These days every buyer is looking for a deal, and rightly so. The real estate market has been hammered in most areas, the North Oregon Coast is no exception. As a real estate agent, I rarely run across a Buyer that is not already trained to seek out foreclosures when looking for a good deal- and sometimes buying a bank owned home isn’t the great dealer the buyer thinks it is, but that’s a topic for another day. For the most part foreclosures (or REO’s) are sold below “true market value” because the bank doesn’t want to hold the property any longer than they have to. Sometimes the properties are priced very well from the start of the listing, other times the bank misses the market and makes price adjustments over time until the value falls in line with the market.
The asset manager charged with disposing of a property for a bank is dealing with dozens if not hundreds of properties at a time across several states. They have a standard way of conducting a transaction, irregardless of local customs (so far as the transaction is concerned). Nearly all banks will include an addendum that is between 3-10 pages of specific terms of the agreement that must be signed by the buyer and become part of the agreement prior to reaching mutual agreement (when the offer is deemed accepted). These terms are very specific dealing with items like inspections, financing, closing, escrow, ect. and usually supersede the standard state contract your offer is drafted on. Asset managers will rarely deviate from these terms, and in the event you or your agent overlook something it could cost you your earnest money deposit and the property. Here’s three important areas that can cause you grief and how to avoid it:
Have your financing in order
You would think this is common sense, and it is. However being pre-approved by your lender does not automatically mean smooth sailing. Most banks will not allow more than 45 days to complete the transaction, and many will be looking for a 30 close. It’s not impossible to accomplish inspections, the appraisal, underwriting and to satisfy the multitude of last minute document requests prior to signing loan docs in 30 or 45 days but your lender needs to be on the ball. Something as simple as a delay in ordering the appraisal can delay the transaction beyond the original closing date and the lender will almost always require you to pay a penalty or per diem in order to continue- common daily per diem charges of $100-150 per day are common. Be clear with your lender about the closing date and that you expect it will be met. Also, if you are financing a property with anything order than a true conventional loan be careful when purchasing a property that needs repairs. Even if you are satisfied with the home inspection report, your lender may be unwilling to lend on the property. FHA and VA loans are most common cause of trouble here, and being 30 days into a transaction after you’ve spent money on inspections and the appraisal is not the time to find out your lender will not fund. If the property does need more than a coat of paint and new shag carpet, ask your lender about potential trouble items prior to drafting an offer.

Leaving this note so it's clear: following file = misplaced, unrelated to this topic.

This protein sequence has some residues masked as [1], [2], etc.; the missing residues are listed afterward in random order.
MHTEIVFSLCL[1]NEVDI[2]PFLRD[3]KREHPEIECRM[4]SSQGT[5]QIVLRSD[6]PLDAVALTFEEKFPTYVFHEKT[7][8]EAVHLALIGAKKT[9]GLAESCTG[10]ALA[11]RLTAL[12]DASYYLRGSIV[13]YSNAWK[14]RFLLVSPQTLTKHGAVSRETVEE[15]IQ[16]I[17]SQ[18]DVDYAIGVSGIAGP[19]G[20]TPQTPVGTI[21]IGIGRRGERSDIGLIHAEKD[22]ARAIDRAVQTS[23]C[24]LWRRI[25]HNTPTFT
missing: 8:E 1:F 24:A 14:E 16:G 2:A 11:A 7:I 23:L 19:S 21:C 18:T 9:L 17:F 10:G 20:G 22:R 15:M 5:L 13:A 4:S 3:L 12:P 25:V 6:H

Perform due diligence
Once you have successfully negotiated an offer with the bank on a foreclosure you will have a tough time renegotiating the deal after inspections. Having a home inspection on any property, new or old is always a good idea. If the property does need work, have a licensed contractor evaluate prior to making an offer to give you a clear picture of the property condition and cost of repairs. Sometimes surprises do come up in inspections, but you’ll have to make the decision to accept the property as-is or walk away and keep looking. This also applies to items like surveys and zoning too. You should have all your questions answered prior to making an offer.
The meter is running…
Even in a cash transaction the final agreement for the sale of the property will include very specific timelines for each contingency. Often times inspection contingencies are referenced in calendar days in the Seller’s addendum, not business days like the standard form state contract for example. It’s very important to keep your eye on all timelines. If your lender determines you do not qualify for financing after the mortgage contingency has lapsed your earnest money is at risk. Make sure all funds required to close including the down payment are readily available when you need them. Often times closing is a last minute scramble to beat the clock, and a delay of a day or two may cost you the property.
There’s an emotional cost for the savings
Even with all the potential pitfalls you face when buying a foreclosure property, most buyers find the added hassle and risk is worth the reward. If you ensure all of these areas are covered, your foreclosure property purchase can and will go smoothly.